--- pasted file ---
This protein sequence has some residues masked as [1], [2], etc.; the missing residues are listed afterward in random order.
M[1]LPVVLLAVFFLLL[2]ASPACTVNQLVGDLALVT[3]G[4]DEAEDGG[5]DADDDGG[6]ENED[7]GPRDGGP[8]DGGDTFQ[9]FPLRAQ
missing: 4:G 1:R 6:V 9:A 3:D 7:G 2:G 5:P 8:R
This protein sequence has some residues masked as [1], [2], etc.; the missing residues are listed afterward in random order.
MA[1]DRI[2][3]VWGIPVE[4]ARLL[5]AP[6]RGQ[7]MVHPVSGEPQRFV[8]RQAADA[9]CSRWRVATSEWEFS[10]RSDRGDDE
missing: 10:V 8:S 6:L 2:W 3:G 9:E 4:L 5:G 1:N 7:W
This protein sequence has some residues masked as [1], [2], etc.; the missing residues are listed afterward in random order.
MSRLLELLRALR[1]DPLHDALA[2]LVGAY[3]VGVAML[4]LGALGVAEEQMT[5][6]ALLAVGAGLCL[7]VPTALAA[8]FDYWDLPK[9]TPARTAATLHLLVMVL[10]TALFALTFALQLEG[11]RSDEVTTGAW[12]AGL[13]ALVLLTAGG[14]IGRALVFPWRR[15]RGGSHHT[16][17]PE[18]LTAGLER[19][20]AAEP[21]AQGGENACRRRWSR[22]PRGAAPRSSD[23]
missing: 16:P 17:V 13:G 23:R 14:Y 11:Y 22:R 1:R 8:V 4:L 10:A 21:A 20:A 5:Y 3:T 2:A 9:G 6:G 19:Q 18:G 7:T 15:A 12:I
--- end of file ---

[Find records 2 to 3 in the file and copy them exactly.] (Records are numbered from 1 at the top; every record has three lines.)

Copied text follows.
This protein sequence has some residues masked as [1], [2], etc.; the missing residues are listed afterward in random order.
MA[1]DRI[2][3]VWGIPVE[4]ARLL[5]AP[6]RGQ[7]MVHPVSGEPQRFV[8]RQAADA[9]CSRWRVATSEWEFS[10]RSDRGDDE
missing: 10:V 8:S 6:L 2:W 3:G 9:E 4:L 5:G 1:N 7:W
This protein sequence has some residues masked as [1], [2], etc.; the missing residues are listed afterward in random order.
MSRLLELLRALR[1]DPLHDALA[2]LVGAY[3]VGVAML[4]LGALGVAEEQMT[5][6]ALLAVGAGLCL[7]VPTALAA[8]FDYWDLPK[9]TPARTAATLHLLVMVL[10]TALFALTFALQLEG[11]RSDEVTTGAW[12]AGL[13]ALVLLTAGG[14]IGRALVFPWRR[15]RGGSHHT[16][17]PE[18]LTAGLER[19][20]AAEP[21]AQGGENACRRRWSR[22]PRGAAPRSSD[23]
missing: 16:P 17:V 13:G 23:R 14:Y 11:Y 22:R 1:R 8:V 4:L 10:A 21:A 20:A 5:Y 3:T 2:A 9:G 6:G 19:Q 18:G 7:T 15:A 12:I